Millennium buyers are the biggesttarget in the world today, and it’s a verydifficult one, because they rarely everbuy the same thing twice – so they’re amoving target. In the past six months, ascraft beer designs have been changingthe world’s thinking on designs andpackaging, the wine industry is tending to follow suit. A year or so ago in thewine industry it was all about stately,classic, distinguished products. Nowthey’re tending towards funky, trendy,out-there, look-different, and be loudoff the shelf. I see a major trend aroundthe world as following what craft beershave done.
What’s the secret to a successful design job?
You can design whatever you like,but it has to be economically viable.Printing techniques vary greatly aroundthe world. We’ve done a lot of sleevedesign work, but production aroundthe world is a bit of a problem withsleeves. Screen-printing on bottles looksfantastic, but logistically, you have aproblem. The world market is looking forsomething new in wine, and our HolyGrail is trying to find out what the nextbig trend will be!
Read the full issue here >
How do you tackle a rebrand when the current imagery is steeped in history and tradition? You look to the past to provide inspiration for the future. This is exactly what the John Jewell Design team did to deliver a refresh and relaunch of the Buller Wines winery and business…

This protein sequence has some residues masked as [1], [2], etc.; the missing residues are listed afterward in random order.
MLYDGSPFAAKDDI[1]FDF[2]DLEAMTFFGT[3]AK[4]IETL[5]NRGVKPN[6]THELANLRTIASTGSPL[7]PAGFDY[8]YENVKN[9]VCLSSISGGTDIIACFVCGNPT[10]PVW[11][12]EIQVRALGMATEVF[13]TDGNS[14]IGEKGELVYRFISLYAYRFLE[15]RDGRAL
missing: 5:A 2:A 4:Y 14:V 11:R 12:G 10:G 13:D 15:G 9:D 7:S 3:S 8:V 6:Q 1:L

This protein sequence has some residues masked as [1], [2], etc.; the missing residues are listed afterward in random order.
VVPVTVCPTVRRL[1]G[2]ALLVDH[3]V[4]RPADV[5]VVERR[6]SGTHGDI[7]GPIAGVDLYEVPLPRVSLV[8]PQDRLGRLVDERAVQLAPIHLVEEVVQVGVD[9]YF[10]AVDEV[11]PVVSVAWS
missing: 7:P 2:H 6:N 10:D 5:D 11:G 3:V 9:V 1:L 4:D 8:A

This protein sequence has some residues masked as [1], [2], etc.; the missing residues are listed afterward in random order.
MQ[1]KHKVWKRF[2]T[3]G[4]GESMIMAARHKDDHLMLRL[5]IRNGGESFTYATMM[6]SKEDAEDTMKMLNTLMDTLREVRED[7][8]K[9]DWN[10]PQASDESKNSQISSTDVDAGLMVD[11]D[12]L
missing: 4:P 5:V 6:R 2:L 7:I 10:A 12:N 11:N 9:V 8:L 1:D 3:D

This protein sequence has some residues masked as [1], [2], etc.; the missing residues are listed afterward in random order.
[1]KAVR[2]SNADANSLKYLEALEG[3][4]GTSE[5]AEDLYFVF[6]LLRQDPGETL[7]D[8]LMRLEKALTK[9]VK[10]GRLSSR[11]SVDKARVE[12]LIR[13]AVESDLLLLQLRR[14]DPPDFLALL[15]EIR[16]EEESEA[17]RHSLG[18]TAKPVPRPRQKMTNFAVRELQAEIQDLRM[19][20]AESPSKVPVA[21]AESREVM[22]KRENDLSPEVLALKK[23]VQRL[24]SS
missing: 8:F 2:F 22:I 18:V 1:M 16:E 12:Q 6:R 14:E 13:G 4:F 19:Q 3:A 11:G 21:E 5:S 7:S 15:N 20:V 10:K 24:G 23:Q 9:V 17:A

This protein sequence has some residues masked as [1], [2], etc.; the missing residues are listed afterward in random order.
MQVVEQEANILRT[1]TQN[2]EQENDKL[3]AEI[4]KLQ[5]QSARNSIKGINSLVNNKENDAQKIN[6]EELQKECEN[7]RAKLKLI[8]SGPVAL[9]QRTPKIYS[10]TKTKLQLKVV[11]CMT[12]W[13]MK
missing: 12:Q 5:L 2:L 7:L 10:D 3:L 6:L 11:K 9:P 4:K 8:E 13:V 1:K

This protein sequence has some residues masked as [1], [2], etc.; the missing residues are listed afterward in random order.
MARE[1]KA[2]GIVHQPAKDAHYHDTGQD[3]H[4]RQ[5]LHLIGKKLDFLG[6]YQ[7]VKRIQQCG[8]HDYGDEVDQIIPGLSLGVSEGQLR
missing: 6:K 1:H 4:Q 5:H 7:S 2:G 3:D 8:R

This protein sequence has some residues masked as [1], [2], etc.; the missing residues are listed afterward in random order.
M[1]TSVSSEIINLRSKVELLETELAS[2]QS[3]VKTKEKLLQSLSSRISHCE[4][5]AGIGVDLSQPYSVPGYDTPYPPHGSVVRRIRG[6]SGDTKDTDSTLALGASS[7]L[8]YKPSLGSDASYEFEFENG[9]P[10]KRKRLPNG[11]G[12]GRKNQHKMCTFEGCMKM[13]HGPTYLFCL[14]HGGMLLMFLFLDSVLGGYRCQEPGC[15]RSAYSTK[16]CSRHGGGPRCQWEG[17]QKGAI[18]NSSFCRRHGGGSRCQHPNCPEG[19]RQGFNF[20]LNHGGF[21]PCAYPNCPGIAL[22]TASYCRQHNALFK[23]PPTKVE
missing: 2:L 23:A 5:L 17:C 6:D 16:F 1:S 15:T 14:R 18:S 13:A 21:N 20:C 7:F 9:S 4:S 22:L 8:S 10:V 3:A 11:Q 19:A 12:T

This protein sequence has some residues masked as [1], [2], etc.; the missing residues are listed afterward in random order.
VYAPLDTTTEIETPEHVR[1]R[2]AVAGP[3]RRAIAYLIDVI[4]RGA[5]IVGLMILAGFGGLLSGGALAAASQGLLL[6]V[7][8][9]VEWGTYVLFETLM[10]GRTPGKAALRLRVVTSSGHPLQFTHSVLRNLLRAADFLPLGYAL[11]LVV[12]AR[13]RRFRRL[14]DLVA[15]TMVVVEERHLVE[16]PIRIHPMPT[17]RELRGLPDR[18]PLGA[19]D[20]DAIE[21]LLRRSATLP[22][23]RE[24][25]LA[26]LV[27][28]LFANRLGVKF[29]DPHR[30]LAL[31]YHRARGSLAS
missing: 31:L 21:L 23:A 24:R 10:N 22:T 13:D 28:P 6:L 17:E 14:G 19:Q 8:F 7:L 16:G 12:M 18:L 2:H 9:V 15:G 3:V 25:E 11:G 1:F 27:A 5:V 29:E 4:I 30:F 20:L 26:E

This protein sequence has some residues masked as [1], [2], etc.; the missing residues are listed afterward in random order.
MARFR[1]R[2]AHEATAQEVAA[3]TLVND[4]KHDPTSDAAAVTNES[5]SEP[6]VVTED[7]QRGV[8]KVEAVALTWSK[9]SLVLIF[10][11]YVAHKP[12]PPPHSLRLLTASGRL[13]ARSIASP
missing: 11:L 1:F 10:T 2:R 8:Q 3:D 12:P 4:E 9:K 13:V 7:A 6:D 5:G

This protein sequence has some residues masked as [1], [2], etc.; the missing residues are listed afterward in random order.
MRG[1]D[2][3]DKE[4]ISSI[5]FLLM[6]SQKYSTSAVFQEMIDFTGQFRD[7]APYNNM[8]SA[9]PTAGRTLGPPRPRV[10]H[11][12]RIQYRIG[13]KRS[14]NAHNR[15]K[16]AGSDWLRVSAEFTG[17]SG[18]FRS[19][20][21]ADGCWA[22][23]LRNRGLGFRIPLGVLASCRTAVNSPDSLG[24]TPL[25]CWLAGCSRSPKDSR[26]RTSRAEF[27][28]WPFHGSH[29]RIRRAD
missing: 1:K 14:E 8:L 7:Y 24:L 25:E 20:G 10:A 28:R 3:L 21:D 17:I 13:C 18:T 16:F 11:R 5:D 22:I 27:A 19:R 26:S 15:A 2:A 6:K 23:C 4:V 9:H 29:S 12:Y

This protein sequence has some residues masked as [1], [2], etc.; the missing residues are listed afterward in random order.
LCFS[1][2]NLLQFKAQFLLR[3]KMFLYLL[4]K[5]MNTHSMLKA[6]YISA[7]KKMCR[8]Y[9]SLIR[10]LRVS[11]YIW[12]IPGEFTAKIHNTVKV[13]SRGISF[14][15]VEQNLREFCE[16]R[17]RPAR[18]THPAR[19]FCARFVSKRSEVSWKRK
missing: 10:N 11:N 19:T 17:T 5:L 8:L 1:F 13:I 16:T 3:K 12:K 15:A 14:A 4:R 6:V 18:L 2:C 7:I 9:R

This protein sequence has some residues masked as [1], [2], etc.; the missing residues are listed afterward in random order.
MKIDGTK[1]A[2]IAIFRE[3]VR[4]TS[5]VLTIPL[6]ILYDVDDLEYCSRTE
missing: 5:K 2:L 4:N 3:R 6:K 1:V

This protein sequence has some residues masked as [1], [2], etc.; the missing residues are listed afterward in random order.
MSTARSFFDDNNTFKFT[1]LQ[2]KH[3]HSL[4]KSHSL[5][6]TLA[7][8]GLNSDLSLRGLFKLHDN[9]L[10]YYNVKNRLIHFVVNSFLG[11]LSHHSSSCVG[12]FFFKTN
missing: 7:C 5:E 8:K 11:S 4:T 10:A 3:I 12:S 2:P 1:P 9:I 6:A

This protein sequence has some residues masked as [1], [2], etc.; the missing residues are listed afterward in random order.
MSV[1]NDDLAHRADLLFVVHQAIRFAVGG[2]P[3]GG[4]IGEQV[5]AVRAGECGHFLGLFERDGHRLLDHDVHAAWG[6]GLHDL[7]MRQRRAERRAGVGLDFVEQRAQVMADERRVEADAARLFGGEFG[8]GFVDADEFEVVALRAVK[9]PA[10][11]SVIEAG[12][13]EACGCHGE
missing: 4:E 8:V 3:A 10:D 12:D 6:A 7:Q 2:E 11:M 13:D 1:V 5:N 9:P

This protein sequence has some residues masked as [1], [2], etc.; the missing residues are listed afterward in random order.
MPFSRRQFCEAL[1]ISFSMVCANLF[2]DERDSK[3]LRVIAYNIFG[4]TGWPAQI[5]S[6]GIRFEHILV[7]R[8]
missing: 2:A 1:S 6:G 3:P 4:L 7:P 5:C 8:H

What is Branding?
Branding is the art of imbuing a product with its own unique and authentic personality, making it attractive and memorable to new and loyal customers.
Who are Buller Wines?
The Buller Wines story was born in the early 1920’s when Reginald Buller purchase a vineyard in Rutherglen and named it Calliope after the famed ship that survived against all odds in the 1880’s. The vineyards, the family and the wine brand continued to evolve through the years and in 2013 the Judd family took the helm and have continued its growth and success.
The Calliope ship is an integral part of the Buller Wines story and imagery however the existing illustration was in need of a modern refresh. Given Calliope was a real vessel the first challenge was to ensure that any new imagery stayed true to the appearance of the original ship. The second challenge was in delivering new imagery that could convey the history of the brand but in a contemporary style that would work successfully across both small and large format requirements.
In tackling the rebrand, the John Jewell Design team knew where they had to start. They took the time to look back through the history books and unearthed a bold image of the Calliope, showing it at full mast with a strong, commanding presence.
The image was then skilfully illustrated to best represent the authenticity and integrity of the long established Buller brand and it was then integrated into the brand’s logo and rolled out across labels, printed and electronic collateral and advertising.